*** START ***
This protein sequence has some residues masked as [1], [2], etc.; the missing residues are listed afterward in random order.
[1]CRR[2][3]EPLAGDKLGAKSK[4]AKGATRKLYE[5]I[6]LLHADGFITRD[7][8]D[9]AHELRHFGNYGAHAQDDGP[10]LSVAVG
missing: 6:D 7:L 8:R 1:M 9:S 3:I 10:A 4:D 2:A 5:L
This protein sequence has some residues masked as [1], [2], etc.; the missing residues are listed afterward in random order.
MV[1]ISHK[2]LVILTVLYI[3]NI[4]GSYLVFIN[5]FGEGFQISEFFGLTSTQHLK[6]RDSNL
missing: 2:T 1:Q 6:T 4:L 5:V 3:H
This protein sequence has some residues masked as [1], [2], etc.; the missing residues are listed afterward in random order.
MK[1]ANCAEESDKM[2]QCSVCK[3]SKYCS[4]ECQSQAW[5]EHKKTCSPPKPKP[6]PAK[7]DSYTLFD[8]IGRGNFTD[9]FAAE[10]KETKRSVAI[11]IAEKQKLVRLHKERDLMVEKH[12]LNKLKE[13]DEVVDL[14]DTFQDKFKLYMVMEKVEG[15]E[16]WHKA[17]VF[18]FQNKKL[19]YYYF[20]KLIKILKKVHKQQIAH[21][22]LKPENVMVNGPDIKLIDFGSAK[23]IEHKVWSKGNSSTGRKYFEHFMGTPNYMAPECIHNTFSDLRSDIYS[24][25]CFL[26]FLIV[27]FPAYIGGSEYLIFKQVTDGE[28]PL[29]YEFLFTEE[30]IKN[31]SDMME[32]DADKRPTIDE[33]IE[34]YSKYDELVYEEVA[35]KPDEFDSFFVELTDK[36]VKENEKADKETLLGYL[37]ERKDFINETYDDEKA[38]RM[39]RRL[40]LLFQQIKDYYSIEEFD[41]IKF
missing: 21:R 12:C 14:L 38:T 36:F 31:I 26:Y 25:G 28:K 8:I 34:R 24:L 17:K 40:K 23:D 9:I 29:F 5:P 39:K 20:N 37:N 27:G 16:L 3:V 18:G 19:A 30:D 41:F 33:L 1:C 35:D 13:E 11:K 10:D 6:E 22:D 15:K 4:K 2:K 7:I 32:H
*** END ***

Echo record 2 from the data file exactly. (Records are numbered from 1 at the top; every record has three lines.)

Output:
This protein sequence has some residues masked as [1], [2], etc.; the missing residues are listed afterward in random order.
MV[1]ISHK[2]LVILTVLYI[3]NI[4]GSYLVFIN[5]FGEGFQISEFFGLTSTQHLK[6]RDSNL
missing: 2:T 1:Q 6:T 4:L 5:V 3:H